Learn & Act

The youth in Mississippi River Water Journey Camps started at the camp's storm drain and drinking fountain to learn about where the water comes from and goes, what happens along the way, and what they can do to help protect water quality. Their stories and discoveries are told in the Rain Camp Story Map, The Water We Drink Story Map, and the Video about the two camps. 


While there are some similarities across Minnesota, there are different types of water systems and different local water quality issues. Below are some resources to help you learn more about your water systems and how to protect your own local water quality. Depending on your location, it can take some effort to find out where your drinking water comes from, or your wastewater or stormwater (rain runoff) goes - and most people don't know. But learning how your own water uses are connected through water infrastructure to local water bodies can be interesting and rewarding, and make your water conservation efforts feel more meaningful. So see what you can find out, and most importantly, take action to protect your water resources!

Learn About Water and Water Systems

Resources for multiple types of water resources and systems:

Freshwater Society (non-profit) information, programs about protecting fresh water, Master Water Stewards program

Youth-Friendly Education About multiple water water systems in the urban water cycle: drinking water, wastewater, and stormwater

Urban Water Cycle with Alex the Frog (View at Minnesota Department of Health)
(Produced by Hamline CGEE)

Learn About Rain and Stormwater

Where does the rain go in YOUR neighborhood?
"A watershed is the area of land where all of the water that drains off of it goes into the same place—a river, stream or lake." -MPCA

Explore what happens across the land and beyond the storm drain in these links:
Stormwater 101-from CRWD
 "What is a Watershed" - MPCA
Minnesota Watersheds Interactive Map - MPCA
Minnesota's Watershed Basins - DNR
U.S. Watersheds - USGS

ACT : Here's links for what you can do to prevent stormwater pollution and help water quality.
How you can help-CRWD (scroll down for action list)
Adopt-A-Drain to help clean water

Learn About the Water We Drink

Where does YOUR drinking water come from?
Between 10-30% of Minnesotans supply their own drinking water, mostly from wells. If you have a well, you may be able to identify what aquifer it connects to using the Minnesota Well Index. See if your city or local environmental organizations can connect you to resources to learn about protecting local water quality. If you purchase water, contact your water utility (listed on your water bill) or search their website to find out the source of your drinking water and explore how to help protect it.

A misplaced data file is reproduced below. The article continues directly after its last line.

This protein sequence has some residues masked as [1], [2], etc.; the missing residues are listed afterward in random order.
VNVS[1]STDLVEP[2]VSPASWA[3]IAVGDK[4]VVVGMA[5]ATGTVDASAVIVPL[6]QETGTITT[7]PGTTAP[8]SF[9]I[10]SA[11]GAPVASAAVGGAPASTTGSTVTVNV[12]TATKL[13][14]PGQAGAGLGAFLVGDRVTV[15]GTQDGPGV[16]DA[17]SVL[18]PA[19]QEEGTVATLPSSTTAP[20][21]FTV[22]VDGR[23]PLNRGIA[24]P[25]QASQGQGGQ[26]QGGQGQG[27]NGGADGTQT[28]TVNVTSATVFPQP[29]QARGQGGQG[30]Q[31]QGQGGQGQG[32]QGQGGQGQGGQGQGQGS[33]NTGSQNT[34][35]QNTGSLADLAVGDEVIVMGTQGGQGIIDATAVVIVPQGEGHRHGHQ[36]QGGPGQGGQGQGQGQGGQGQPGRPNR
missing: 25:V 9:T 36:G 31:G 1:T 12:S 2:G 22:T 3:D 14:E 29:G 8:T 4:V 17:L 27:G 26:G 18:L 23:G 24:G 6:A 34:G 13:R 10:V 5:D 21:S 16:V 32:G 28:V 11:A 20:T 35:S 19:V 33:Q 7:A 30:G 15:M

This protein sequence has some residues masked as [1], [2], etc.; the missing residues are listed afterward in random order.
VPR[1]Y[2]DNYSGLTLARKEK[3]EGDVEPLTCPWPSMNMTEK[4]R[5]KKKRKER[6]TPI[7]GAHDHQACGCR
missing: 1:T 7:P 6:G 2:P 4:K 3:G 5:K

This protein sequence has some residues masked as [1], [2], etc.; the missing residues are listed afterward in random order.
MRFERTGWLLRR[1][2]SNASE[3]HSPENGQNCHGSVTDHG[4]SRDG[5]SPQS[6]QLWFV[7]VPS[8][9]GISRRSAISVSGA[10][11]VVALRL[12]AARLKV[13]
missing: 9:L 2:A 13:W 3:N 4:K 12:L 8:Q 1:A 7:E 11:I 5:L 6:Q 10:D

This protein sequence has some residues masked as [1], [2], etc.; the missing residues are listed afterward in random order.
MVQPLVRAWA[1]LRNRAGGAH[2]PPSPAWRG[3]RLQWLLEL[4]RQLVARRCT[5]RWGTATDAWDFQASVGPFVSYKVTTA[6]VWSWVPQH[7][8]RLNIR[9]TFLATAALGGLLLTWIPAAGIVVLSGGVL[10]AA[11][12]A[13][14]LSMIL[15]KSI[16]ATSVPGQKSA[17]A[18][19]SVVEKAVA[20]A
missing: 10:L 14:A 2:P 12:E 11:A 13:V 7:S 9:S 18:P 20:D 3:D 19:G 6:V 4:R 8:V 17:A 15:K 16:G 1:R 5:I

Here's more background on drinking water in Minnesota and the U.S.
Groundwater - MN DNR  information and links to many Groundwater information resources for MN
US household water sources - USGS

ACT : Whether you have a well or public water service it is important to conserve drinking water inside and outside the home. Here's some ideas:
Water Conservation - SPRWS

Learn About Wastewater

Where does YOUR wastewater go? Wastewater is what goes down the sink drain, shower drain, laundry drain or toilet. In rural areas, it might be treated by the homeowner in a private septic system before it is released into soils and ground water. In more urban areas it goes in "sanitary sewer" pipes and to a wastewater treatment plant that usually releases it into a water body. Contact your city to find out what body of water your waste treatment plant releases treated water to. Or for a septic system, call your city to find out about what ground water the water in your septic system might end up in after it has been treated in your system and filtered by soils.

Here's a youth-friendly description of the wastewater treatment process:
"Wastewater Treatment for Youngsters" - Metropolitan Council
Here's information about Septic Systems
Septic Systems - EPA

ACT : Whether a septic system or a wastewater treatment plant, waste water systems are only meant for normal human waste, toilet paper, and soap and water - not medications,  household cleaners. food waste, or even wipes. Here's a good list of what to flush and what NOT to flush to protect sewer systems and water quality.
"Know What to Flush" 

Join Community Efforts

Conserving water, and minimizing pollution is great. If you want to get involved in broader efforts to protect water,  find out how policies and budget priorities affect water resources in your town, region, or statewide. There are many groups working to protect water - and this year, the Governor has made it a statewide focus issue. Take the water stewardship pledge and learn more about individual and societal actions here:
A Year of Water Action in Minnesota - Office of the Governor

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